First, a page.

Linkedin has been originally perceived as a social network for recruitment. But that has changed a while ago and now with more than 560 million users, it serves many purposes that can help you grow your business, for sure the top of them is building your own personal brand there! Whether you are a top manager, middle management, entrepreneur, investor, consultant or a freelancer, its a face today, you got to have your personal brand crystal clear and shining online.
Up for a quick self-test?!
When was the last time you “Googled your name?” Please also do that from another computer or mobile other than yours, or in an incognito browser tab, to ensure fresh eye overview. This is how people would see you! In most of the times we played this exercise in our training sessions with different customers, the results were always that their social media profiles were on the top Google SERP, most of the time Facebook and LinkedIn. Now keeping facebook aside (for the time being), what impression or idea about you and your company would your LinkedIn profile give them!?
Why personal branding?
Because simply in today’s world with the overflow of information, data and content over the internet business decisions are becoming more and more difficult. For example, if you want to buy/subscribe for one of the automation tools of your work (whatever it is), you would find tons in each category may be also with similar features and similar prices. BUT people would trust people they know, they trust opinions, reviews , and feedback.
That’s why on the other side, if you are perceived online as the expert in your field people would trust you and buy from you. Whether you are selling a product or service, the human factor and “expert” behind that product/service plays a crucial role in the buying decision here.
Here are some cool tricks that worked for me!
Why Linkedin’s algorithm is a goldmine for personal branding now?
Like all other social networks, LinkedIn engineering team have been working heavily on AI algorithms to “generate personalized news feeds for every member and ensure they are having the conversations they need to become more productive and successful, based on thousands of signals to understand a member’s preferences”.
According to their blog, these signals fall into three broad categories:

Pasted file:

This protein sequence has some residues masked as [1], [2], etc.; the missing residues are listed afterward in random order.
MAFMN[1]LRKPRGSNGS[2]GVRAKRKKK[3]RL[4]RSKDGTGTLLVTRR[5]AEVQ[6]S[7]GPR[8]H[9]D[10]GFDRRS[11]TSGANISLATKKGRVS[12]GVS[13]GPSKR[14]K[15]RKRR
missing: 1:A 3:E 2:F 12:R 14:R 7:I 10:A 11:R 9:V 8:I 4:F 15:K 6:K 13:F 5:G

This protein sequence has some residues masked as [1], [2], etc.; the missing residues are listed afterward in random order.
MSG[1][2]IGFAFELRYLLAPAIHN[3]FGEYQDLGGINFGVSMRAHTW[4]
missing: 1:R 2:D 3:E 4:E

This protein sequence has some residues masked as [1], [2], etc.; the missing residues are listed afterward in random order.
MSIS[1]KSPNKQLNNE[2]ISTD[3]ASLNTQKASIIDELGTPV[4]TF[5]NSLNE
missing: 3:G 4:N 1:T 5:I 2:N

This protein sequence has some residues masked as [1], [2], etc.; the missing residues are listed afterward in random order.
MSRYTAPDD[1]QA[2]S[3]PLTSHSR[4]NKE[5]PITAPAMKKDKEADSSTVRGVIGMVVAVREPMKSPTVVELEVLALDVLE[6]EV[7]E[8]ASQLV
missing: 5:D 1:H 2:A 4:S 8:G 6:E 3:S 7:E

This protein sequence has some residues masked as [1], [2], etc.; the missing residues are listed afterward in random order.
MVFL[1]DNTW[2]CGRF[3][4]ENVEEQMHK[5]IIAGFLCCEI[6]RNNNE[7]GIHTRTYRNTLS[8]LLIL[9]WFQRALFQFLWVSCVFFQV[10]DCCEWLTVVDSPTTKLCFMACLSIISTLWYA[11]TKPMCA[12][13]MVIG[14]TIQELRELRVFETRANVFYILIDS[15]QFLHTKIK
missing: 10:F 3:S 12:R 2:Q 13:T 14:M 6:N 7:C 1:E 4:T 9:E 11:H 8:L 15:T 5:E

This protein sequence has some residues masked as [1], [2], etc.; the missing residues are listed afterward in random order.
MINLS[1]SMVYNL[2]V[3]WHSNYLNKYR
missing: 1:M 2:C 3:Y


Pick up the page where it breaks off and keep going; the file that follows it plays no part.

- Identity: Who are you? Where do you work? What are your skills? Who are you connected with?
- Content: How many times was an update viewed? How many times was it “liked”? What was it about? How old is it?
- Behavior: What have you liked and shared in the past? Who do you interact with most frequently?
BUT things usually do not go easy and pinky all the way!
According to their new post this month, the main challenged the engineering team discovered this year that the algorithm heavily favored content from top creators. “More and more people are using the feed and giving feedback to their network’s posts: our members generate tens of millions of viral actions (likes, comments, and reshares), and the number is increasing more than 50% YoY. However, we found that these increases weren’t equally distributed. In fact, at the beginning of 2018, we were in danger of creating an economy where all the gains in viral actions accrued to the top 1% power users, while the majority of creators who don’t receive much feedback were receiving less than ever.” Which means that popular figures like Richard Branson gets orders of magnitude more feedback than the average person; he has millions of followers, so this is normal and expected. While it doesn’t work the same way for normal users.
To solve this challenge of the linked team called “concentration of like” problem, they added a new algorithm element to quantify how much a user (when he posts an update) will appreciate getting feedback from a given viewer on his update. This means how much difference will it affect Bill Gates if I liked his LinkedIn update, versus how much would that affect a colleague or friend of mine? Apparently makes lots of difference to the later. Two interesting metrics used here are “total feedback received” per user to calculate the number of likes and comments he/she received on the all posts.
Another interesting metric is “first likes given” which qualities how many times a user (feed viewer) likes a post that has no any likes yet. Based on this new suite of metrics LinkedIn confirms that the engagement around content is starting to be fairly distributed now. By numbers what happen so far is that 8% of all feedback was taken from the top 0.1% creators (Richard Branson, Bill Gates, etc) and redistributed to the bottom 98% and this lead to 5% increase in creators returning to post again interestingly.
“Creator love” metrics describe how the creator feels about the viewer’s actions. Courtesy of linkedin blog
This means that LinkedIn algorithm now wants to generate more engagement over your posts, which means that your personal brand would get much more exposure than before! With a well-defined strategy and consistent presence with high-quality content over LinkedIn, you got now more chances of new business potential.
Contact us today if you need any help with online marketing strategies